Transcranial direct current stimulation for major depression: A general system for quantifying transcranial electrotherapy dosage

  • Marom Bikson
  • Peter Bulow
  • John W. Stiller
  • Abhishek Datta
  • Fortunato Battaglia
  • Sergei V. Karnup
  • Teodor T. Postolache

Opinion statement

There has been a recent resurgence of interest in therapeutic modalities using transcranial weak electrical stimulation through scalp electrodes, such as transcranial direct current stimulation (tDCS), as a means of experimentally modifying and studying brain function and possibly treating psychiatric conditions. A range of electrotherapy paradigms have been investigated, but no consistent method has been indicated for reporting reproducible stimulation “dosage.” Anecdotal reports, case studies, and limited clinical trials with small numbers suggest that tDCS may be effective in treating some patients with depression, but methods for selecting the optimal stimulation parameters (“dosage”) are not clear, and there is no conclusive indication that tDCS is an effective treatment for depression. Larger, controlled studies are necessary to determine its safety and efficacy in a clinical setting.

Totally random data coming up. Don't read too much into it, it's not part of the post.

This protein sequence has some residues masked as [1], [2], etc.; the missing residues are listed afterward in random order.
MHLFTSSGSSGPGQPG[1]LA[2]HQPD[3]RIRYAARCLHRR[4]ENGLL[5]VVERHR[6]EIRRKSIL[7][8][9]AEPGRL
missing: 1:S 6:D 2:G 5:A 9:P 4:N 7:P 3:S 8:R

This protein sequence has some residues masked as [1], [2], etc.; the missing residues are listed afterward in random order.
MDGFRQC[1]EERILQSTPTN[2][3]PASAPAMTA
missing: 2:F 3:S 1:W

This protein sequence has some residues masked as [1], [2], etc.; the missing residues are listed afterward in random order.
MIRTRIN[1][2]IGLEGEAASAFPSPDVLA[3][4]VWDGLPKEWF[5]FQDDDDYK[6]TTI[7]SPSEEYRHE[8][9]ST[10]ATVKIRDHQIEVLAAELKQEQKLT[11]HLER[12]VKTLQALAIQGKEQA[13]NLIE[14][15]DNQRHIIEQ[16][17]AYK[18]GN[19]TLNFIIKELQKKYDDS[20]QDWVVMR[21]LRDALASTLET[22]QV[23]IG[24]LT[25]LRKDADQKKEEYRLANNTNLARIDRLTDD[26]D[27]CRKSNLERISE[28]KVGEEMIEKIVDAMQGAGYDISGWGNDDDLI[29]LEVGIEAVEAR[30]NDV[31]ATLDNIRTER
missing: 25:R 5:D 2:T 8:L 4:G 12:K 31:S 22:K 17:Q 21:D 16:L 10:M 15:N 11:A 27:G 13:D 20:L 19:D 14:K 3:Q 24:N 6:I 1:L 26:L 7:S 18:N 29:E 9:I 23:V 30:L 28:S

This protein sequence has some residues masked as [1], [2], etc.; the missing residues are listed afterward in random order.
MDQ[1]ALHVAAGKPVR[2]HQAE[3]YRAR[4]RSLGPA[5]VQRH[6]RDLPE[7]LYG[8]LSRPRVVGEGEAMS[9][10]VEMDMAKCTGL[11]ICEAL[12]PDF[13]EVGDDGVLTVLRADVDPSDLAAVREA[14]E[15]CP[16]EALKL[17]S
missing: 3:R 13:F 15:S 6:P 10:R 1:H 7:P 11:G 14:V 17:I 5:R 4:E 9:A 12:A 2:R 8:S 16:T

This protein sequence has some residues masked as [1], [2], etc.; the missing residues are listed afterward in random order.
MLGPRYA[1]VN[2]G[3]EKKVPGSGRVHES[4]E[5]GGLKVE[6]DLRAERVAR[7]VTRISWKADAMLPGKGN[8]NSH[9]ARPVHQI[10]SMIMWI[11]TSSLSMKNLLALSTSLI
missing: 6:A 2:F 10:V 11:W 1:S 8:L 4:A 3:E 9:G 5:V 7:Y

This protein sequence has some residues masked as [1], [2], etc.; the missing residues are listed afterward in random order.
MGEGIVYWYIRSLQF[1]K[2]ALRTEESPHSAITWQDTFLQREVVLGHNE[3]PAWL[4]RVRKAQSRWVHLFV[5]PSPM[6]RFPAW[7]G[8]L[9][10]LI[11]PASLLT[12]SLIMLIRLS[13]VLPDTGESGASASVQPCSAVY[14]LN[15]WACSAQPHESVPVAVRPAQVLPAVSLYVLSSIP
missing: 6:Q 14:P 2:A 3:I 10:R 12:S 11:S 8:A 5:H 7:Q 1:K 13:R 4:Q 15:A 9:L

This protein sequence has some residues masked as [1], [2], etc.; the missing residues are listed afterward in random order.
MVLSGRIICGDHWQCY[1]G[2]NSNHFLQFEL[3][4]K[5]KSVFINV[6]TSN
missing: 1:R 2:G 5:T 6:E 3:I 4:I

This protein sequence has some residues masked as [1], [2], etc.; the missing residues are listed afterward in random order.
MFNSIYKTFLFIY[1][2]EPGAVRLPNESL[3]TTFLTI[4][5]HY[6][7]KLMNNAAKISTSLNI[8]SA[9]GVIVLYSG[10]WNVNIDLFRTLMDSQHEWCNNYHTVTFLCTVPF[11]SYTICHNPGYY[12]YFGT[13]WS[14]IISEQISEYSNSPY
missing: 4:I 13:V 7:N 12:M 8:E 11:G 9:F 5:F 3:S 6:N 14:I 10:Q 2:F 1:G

If tDCS can be established as an effective treatment for depression, it would represent a particularly attractive electrotherapy option, as it is a relatively benign and affordable treatment modality. An accurate system for describing reproducible treatment parameters is essential so that further studies can yield evidence-based guidelines for the clinical use of transcranial current stimulation. Development of appropriate parameters requires a biophysical understanding of how electrotherapy affects brain function and should include different paradigms for different clinical applications. As with any dosage guidelines, such a system does not supersede physician judgment on safety.

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Copyright information

© Springer Science+Business Media, LLC 2008

Authors and Affiliations

  • Marom Bikson
  • Peter Bulow
  • John W. Stiller
  • Abhishek Datta
  • Fortunato Battaglia
  • Sergei V. Karnup
  • Teodor T. Postolache
    • 1
  1. 1.Mood and Anxiety ProgramUniversity of Maryland School of MedicineBaltimoreUSA

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